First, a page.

Setting up email encryption can help filter out unwanted emails and access to your inbox, greatly reducing your exposure to spam and phishing attacks.

Email encryption uses an authentication mechanism to prevent unauthorized personnel from accessing and reading your email messages and only allowing authorized personnel in.

Most large email platforms come with built-in encryption, but that might not be enough. Depending on what type of information you handle daily, consider using a second form of encryption for certain individuals such as human resources professionals or executives.

If you aren’t sure whether you need a second form of encryption, run a test on your email service to see if it is using transport layer security (TLS) by using a tool like CheckTLS. From there, you’ll have a better understanding of what your security vulnerability looks like, as well as where you can make improvements.

 

  1. Lock Down Your Devices

 

Unprotected devices are obvious targets for cybercriminals, yet many small businesses fail to lock down their devices. Ensure your devices are secured by installing antivirus, firewall, and anti-spam software.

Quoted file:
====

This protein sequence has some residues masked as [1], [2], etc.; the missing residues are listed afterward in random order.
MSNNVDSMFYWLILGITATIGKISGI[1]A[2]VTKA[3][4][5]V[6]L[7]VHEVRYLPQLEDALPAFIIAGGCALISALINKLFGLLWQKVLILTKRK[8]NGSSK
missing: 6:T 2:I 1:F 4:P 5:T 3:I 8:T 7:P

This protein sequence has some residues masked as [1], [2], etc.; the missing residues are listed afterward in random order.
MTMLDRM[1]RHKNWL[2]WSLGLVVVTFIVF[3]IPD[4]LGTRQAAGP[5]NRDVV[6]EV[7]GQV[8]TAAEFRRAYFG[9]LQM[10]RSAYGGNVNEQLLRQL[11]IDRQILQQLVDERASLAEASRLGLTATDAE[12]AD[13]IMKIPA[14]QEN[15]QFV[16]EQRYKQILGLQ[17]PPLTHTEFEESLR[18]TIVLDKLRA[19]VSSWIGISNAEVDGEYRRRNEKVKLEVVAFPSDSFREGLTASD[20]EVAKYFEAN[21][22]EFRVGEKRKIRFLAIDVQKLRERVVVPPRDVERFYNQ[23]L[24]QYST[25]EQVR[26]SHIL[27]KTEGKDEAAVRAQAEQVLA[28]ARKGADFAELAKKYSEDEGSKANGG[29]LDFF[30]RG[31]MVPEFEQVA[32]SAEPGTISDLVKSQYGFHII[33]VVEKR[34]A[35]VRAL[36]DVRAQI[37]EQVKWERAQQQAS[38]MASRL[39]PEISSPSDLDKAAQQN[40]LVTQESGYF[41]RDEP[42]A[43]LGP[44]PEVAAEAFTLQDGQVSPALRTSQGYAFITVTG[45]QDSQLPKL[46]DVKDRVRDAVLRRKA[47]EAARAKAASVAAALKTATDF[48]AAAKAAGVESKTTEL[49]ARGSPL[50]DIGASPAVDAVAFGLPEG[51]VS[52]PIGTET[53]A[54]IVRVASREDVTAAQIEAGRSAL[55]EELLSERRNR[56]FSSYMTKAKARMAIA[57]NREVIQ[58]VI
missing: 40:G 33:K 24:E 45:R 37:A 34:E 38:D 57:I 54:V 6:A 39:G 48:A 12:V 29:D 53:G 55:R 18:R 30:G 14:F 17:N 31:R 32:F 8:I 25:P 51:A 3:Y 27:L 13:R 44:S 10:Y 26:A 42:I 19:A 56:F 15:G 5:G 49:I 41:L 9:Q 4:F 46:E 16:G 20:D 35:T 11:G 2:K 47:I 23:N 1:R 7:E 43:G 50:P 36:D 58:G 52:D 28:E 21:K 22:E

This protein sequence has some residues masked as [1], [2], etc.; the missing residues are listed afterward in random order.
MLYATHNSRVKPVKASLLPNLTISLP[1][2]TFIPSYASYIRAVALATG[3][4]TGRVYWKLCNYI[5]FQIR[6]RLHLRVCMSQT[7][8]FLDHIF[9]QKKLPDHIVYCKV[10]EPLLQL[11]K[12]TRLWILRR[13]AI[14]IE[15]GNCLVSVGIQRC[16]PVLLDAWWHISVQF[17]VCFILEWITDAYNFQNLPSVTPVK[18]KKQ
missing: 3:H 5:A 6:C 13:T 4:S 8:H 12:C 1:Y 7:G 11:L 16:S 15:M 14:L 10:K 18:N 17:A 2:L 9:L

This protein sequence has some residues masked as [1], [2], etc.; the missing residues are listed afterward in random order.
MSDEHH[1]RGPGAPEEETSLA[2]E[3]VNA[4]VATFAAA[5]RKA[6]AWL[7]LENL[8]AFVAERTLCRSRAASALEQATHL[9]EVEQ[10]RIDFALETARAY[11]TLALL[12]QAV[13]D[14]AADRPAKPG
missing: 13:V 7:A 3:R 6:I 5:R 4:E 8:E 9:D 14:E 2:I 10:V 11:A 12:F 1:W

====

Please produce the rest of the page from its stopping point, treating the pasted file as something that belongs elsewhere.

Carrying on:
These tools help protect you from outside intruders and malware (malicious software designed to infiltrate internal networks without your knowledge or consent). A few great options include: Bitdefender, Norton, Webroot, Kaspersky and Panda.

Keep in mind that viruses can be a serious threat to stored information, not just the device. Viruses break down the immunity levels of your system, increasing vulnerability to hackers and intruders.

Next, consider upgrading your defenses with multi-factor authentication (MFA). MFA is a security system that requires two or more steps of authentication to verify a user’s identity prior to granting access.